If you have zero interest in learning a language, this post will BORE you, so please skip it!
First of all, what are my observations on learning my first foreign language?
- It's VERY rewarding. I was chatting to a French guy in Spanish the other day - a great feeling!
- Doing it in your 30th year is not too late. I hope to continue learning languages now and I have no concern that I'll be in my 30's.
- I believe anyone can learn a foreign language, if they genuinely have the desire to do so. I failed my French G.C.S.E at 16 getting a 'D' grade, so I'm not a naturally gifted language learner. I've just found a better way!
- If you use the right methods, you can develop incredibly quickly. You'll surprise yourself and wonder why you didn't start doing it years before......
- I assumed listening would be easier than speaking, but for me, it was the other way around. However, it varies from person to person. My friend who's learnt Norwegian finds listening easier, which suggests to me it's got a lot to do with personality type. When I chat to him on Skype, I'm the one talking too much and he's always listening!
- In my case, learning a language didn't just happen, I had to put a LOT of time into it. I haven't studied this hard for anything in my life, it's taken a lot of effort. This makes it all the more rewarding however. Even though I can speak Spanish, I still feel I have so much more to learn and I'm still spending hours EVERY day to improve my level.
For anyone who's interested in learning a language, perhaps a little info on what I've done would be of help. It's well worth mentioning that people have different ways of learning, so some of the things I've done may not be quite so effective for others. I'd be surprised if the majority of people didn't find the following quite useful however.
The internet is full of resources, mostly free, that allow you to learn a language far more effectively than you ever did at school.
- For Spanish specifically, 'Synergy Spanish' (http://www.synergyspanish.com) was a fantastic foundation for my language learning. Every school should buy it and watch their students learn more in weeks, than they've ever done in years.
- Put your phone and computer into your target language, to help with immersion.
- For inspiration, you don't have to look much further than Benny Lewis at Fluent in 3 months. He only spoke English at 21 and had difficulty with that growing up, requiring a speech therapist at one stage. He's since learnt about 15 languages before his 30th birthday last year - he maintains 8 of them. He has a 'Language hacking guide' that's great for explaining how to learn languages in general. More than anything, Benny and his guide are very motivational!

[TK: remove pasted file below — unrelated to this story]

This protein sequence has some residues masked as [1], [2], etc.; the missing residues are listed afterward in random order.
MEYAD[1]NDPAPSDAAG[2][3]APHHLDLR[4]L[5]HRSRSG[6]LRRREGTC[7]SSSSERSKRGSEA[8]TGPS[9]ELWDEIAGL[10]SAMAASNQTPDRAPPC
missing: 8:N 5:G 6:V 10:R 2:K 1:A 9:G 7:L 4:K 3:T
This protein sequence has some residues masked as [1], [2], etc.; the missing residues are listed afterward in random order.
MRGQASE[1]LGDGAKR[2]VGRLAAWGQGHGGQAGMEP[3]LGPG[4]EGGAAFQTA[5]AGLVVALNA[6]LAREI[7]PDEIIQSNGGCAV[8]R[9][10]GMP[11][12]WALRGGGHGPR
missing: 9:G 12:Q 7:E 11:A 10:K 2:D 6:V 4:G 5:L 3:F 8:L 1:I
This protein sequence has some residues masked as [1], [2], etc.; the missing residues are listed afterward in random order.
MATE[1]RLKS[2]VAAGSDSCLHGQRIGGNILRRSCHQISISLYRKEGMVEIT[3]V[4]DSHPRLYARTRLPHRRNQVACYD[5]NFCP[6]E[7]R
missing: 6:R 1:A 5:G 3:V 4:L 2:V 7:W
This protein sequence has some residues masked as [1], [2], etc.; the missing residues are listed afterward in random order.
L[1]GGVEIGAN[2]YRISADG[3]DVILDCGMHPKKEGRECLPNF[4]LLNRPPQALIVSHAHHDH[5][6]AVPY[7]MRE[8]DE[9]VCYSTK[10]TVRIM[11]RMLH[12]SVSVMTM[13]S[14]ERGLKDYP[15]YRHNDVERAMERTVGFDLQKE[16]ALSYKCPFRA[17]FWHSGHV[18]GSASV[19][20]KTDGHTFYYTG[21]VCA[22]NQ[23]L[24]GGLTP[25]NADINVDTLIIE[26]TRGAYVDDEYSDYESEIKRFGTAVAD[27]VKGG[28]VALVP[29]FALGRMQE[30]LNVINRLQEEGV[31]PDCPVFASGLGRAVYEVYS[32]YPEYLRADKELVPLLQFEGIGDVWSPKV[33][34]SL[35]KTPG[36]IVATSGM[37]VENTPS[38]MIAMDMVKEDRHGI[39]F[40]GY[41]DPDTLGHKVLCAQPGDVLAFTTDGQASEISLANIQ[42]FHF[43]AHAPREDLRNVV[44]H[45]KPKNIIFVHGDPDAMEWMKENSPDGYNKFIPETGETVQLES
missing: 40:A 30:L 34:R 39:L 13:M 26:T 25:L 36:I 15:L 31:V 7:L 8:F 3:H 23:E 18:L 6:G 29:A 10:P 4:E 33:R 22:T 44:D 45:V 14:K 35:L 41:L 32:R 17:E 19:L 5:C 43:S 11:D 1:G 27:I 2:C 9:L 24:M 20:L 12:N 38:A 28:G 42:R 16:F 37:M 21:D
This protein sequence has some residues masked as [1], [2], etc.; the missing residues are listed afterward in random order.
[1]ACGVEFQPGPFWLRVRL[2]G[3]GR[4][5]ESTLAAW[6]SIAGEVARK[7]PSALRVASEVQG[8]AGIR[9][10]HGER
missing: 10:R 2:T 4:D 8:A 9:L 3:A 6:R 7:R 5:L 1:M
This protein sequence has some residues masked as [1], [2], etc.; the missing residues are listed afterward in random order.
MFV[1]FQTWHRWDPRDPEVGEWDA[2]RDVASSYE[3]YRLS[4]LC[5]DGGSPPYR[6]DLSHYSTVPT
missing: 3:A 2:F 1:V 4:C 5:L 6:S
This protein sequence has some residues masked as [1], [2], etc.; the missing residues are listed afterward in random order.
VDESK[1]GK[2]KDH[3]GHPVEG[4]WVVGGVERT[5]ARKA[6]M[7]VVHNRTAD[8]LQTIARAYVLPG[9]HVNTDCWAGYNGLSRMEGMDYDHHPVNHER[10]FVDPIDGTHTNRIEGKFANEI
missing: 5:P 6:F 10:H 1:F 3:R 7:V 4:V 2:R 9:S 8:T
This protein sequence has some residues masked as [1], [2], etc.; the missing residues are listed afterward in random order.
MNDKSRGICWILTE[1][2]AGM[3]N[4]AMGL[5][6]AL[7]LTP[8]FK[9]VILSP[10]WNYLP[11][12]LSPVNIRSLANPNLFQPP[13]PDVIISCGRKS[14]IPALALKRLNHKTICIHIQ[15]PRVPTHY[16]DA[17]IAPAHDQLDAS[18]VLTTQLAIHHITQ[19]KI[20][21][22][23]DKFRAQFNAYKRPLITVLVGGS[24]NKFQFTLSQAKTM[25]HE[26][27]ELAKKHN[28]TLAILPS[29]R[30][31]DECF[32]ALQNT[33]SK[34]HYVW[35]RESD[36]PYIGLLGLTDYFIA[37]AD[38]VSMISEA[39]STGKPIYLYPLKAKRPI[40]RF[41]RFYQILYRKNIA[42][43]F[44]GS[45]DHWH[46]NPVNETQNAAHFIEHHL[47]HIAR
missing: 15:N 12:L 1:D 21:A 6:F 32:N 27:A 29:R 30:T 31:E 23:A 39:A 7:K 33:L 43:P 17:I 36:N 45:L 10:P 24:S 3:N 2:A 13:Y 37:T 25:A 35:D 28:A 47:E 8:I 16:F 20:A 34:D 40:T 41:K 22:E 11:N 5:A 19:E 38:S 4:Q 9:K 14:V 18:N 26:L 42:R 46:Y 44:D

- The resource I've used the most, is an smart phone application by MOSAlingua. I can't praise this highly enough, it's the best language learning app I've found and I've tried a lot! It uses the well known spaced repetition system (SRS), to show you words and phrases on a regular basis. If you remembered the word easily, you can select the required button and it'll ask you again in a week perhaps. If it was harder, it'll ask you in 24 hours. It's designed to keep jogging your memory before you forget a word, which quickly adds it into your long term memory.
A rare feature in language learning apps is that MosaLingua allows you to add your own cards, with things you need to say every day (I've created 1200 personal cards so far!).
Creating phrases allows you to learn grammar, without actually studying it. I've not touched a grammar book, yet my sentence construction is quite good (so I'm told!).
It's only £2.99 and in hindsight, it's been worth 100x that to me. I've already downloaded the German one for my next language challenge....!
- Speaking to natives in your target language: one of the best ways to do this is to sign up for free at The Mixxer.
I regularly speak to a guy called Rafa in Barcelona and now also to his friend Raquel in Seville. We speak in English for 30 minutes, with me correcting their mistakes and then 30 minutes in Spanish with them doing the same for me. Using Skype, I've spoken to people from Colombia, Peru, Mexico, Spain and Argentina. This allows you to hear different accents, which can vary a fair bit.
- TuneIn Radio is a free app for iPhones, iPads and Android devices. You can find radio stations around the world, making it easy to listen to your target language on the go.
- Coffee Break Podcasts, with Spanish, French and German available. This is a great Podcast series that's free to download. Again, great for when you're commuting etc.
- Buy Spanish speaking films for the cost of a beer on Amazon and turn on the Spanish subtitles. This allows you to follow along and match the sounds with the words. I still need to do a lot more of this!
OK, so that's enough waffle for now, but hopefully helpful to anyone having a crack at their worth while language learning project!
Some other useful sites:
Lingq. Good for listening practice, where you can follow the text as you hear someone talking.
How to learn any language. I found this extremely interesting, with information on how languages are similar or different and which methods people find most useful.
Memrise is useful for those who don't have an iPhone/iPad/Android device. It's like MosaLingua in a sense, but without the portability.